Human Lunar Return study

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NASA began its "Human Lunar Return study" in September 1995 to identify ways it could conduct future human spaceflight missions to the Moon. The final Human Lunar Return (HLR) briefing took place on August 7, 1996. The study was seen as laying "the foundation for human space activity over the next three decades."[1]


The study called for a mission lasting 16 days, 10 of which would be spent on the lunar surface.[1] The study baselined a lightweight architecture including an open-cockpit lunar lander weighing 4,565 kilograms (10,064 lb) including fuel.[2] The lunar habitat was designed to have an inflatable hull and was scheduled to be delivered in advance of the crew.[3] To protect against cosmic rays and a possible solar particle event, the hull of the lunar habitat to be at minimum 5 grams per square centimetre (1.1 oz/in2) thick and filled with either water or polyethylene.[1] Components and crew for the mission would have been transported to the International Space Station (ISS) by two Space Shuttle flights. The HLR schedule called for the first mission to depart from the ISS in August 2001.[2] One of the primary goals of the mission was to bring 300 kilograms (660 lb) of payload from the lunar surface back to earth to be studied.[3]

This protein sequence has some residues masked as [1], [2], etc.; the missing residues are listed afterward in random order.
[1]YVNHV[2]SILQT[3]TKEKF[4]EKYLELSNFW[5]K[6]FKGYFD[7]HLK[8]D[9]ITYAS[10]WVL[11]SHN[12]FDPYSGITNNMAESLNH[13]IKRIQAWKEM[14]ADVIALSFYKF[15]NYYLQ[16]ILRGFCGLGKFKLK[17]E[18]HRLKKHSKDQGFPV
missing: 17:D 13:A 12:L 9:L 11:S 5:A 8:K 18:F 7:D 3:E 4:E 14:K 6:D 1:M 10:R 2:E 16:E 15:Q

The projected cost of the mission over the five year development timeline ranged between $2.5[3] and $4 billion.[2] The mission required two shuttle and three Proton launches to land two astronauts and a small habitat structure at Aristarchus crater.[3]

See also[edit]


  1. ^ a b c Wilson; et al. "Radiation Analysis for the Human Lunar Return Mission" (PDF). NASA. 
  2. ^ a b c Marcus Lindroos. "Lunar Base Studies in the 1990s". National Space Society. 
  3. ^ a b c d "Human Lunar Return". Encyclopedia Astronautica.